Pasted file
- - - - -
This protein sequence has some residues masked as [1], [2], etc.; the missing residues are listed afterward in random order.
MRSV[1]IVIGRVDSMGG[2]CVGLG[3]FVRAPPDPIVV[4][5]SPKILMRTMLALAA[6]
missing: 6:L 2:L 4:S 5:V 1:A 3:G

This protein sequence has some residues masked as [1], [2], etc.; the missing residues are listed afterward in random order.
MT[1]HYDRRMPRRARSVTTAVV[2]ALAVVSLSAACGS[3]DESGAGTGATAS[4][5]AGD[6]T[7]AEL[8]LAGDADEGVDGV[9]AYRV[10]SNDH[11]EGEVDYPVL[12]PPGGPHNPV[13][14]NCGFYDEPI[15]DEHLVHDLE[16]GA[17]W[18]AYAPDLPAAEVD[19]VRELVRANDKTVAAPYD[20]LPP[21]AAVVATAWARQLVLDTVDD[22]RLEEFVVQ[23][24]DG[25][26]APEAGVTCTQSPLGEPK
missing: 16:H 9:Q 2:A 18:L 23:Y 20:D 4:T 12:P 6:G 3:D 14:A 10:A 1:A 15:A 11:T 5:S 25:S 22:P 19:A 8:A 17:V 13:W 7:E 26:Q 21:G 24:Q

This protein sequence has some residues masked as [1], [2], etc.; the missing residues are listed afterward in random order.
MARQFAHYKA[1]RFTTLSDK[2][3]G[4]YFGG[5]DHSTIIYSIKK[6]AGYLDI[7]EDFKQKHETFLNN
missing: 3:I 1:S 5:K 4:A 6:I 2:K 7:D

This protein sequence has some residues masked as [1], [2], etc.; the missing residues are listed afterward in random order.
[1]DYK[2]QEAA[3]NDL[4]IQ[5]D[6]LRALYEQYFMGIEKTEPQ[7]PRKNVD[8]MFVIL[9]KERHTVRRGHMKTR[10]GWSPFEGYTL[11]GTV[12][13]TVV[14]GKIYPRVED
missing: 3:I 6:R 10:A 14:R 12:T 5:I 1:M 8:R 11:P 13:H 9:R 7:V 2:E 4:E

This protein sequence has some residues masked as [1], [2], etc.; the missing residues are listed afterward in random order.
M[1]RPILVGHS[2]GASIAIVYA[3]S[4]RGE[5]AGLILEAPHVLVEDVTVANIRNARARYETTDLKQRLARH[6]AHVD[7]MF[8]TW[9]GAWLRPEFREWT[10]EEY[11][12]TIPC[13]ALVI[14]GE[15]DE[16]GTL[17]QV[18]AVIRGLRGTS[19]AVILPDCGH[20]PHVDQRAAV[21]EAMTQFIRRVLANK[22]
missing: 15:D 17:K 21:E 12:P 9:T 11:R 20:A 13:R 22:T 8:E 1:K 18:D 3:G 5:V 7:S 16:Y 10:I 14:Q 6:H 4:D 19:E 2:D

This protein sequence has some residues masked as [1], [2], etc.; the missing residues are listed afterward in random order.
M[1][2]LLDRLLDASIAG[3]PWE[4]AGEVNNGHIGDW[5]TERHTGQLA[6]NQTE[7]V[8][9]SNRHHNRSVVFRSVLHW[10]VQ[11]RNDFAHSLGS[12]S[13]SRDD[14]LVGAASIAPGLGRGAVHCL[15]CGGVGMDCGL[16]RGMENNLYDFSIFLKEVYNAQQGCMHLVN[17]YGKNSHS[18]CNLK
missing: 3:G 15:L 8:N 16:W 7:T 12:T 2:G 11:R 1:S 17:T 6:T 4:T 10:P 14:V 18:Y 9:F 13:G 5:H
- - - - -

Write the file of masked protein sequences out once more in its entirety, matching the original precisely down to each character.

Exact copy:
This protein sequence has some residues masked as [1], [2], etc.; the missing residues are listed afterward in random order.
MRSV[1]IVIGRVDSMGG[2]CVGLG[3]FVRAPPDPIVV[4][5]SPKILMRTMLALAA[6]
missing: 6:L 2:L 4:S 5:V 1:A 3:G

This protein sequence has some residues masked as [1], [2], etc.; the missing residues are listed afterward in random order.
MT[1]HYDRRMPRRARSVTTAVV[2]ALAVVSLSAACGS[3]DESGAGTGATAS[4][5]AGD[6]T[7]AEL[8]LAGDADEGVDGV[9]AYRV[10]SNDH[11]EGEVDYPVL[12]PPGGPHNPV[13][14]NCGFYDEPI[15]DEHLVHDLE[16]GA[17]W[18]AYAPDLPAAEVD[19]VRELVRANDKTVAAPYD[20]LPP[21]AAVVATAWARQLVLDTVDD[22]RLEEFVVQ[23][24]DG[25][26]APEAGVTCTQSPLGEPK
missing: 16:H 9:Q 2:A 18:L 23:Y 20:D 4:T 12:P 6:G 3:D 14:A 10:A 1:A 15:A 11:T 5:S 25:S 22:P 19:A 8:A 17:V 13:W 7:E 26:Q 21:G 24:Q

This protein sequence has some residues masked as [1], [2], etc.; the missing residues are listed afterward in random order.
MARQFAHYKA[1]RFTTLSDK[2][3]G[4]YFGG[5]DHSTIIYSIKK[6]AGYLDI[7]EDFKQKHETFLNN
missing: 3:I 1:S 5:K 4:A 6:I 2:K 7:D

This protein sequence has some residues masked as [1], [2], etc.; the missing residues are listed afterward in random order.
[1]DYK[2]QEAA[3]NDL[4]IQ[5]D[6]LRALYEQYFMGIEKTEPQ[7]PRKNVD[8]MFVIL[9]KERHTVRRGHMKTR[10]GWSPFEGYTL[11]GTV[12][13]TVV[14]GKIYPRVED
missing: 3:I 6:R 10:A 14:R 12:T 5:I 1:M 8:R 11:P 13:H 9:R 7:V 2:E 4:E

This protein sequence has some residues masked as [1], [2], etc.; the missing residues are listed afterward in random order.
M[1]RPILVGHS[2]GASIAIVYA[3]S[4]RGE[5]AGLILEAPHVLVEDVTVANIRNARARYETTDLKQRLARH[6]AHVD[7]MF[8]TW[9]GAWLRPEFREWT[10]EEY[11][12]TIPC[13]ALVI[14]GE[15]DE[16]GTL[17]QV[18]AVIRGLRGTS[19]AVILPDCGH[20]PHVDQRAAV[21]EAMTQFIRRVLANK[22]
missing: 15:D 17:K 21:E 12:P 9:T 11:R 20:A 13:R 22:T 8:E 1:K 18:D 3:G 5:V 7:S 16:Y 10:I 14:Q 6:H 4:D 19:E 2:D

This protein sequence has some residues masked as [1], [2], etc.; the missing residues are listed afterward in random order.
M[1][2]LLDRLLDASIAG[3]PWE[4]AGEVNNGHIGDW[5]TERHTGQLA[6]NQTE[7]V[8][9]SNRHHNRSVVFRSVLHW[10]VQ[11]RNDFAHSLGS[12]S[13]SRDD[14]LVGAASIAPGLGRGAVHCL[15]CGGVGMDCGL[16]RGMENNLYDFSIFLKEVYNAQQGCMHLVN[17]YGKNSHS[18]CNLK
missing: 3:G 15:L 8:N 16:W 7:T 12:T 2:G 11:R 1:S 17:T 6:T 4:T 10:P 14:V 18:Y 9:F 13:G 5:H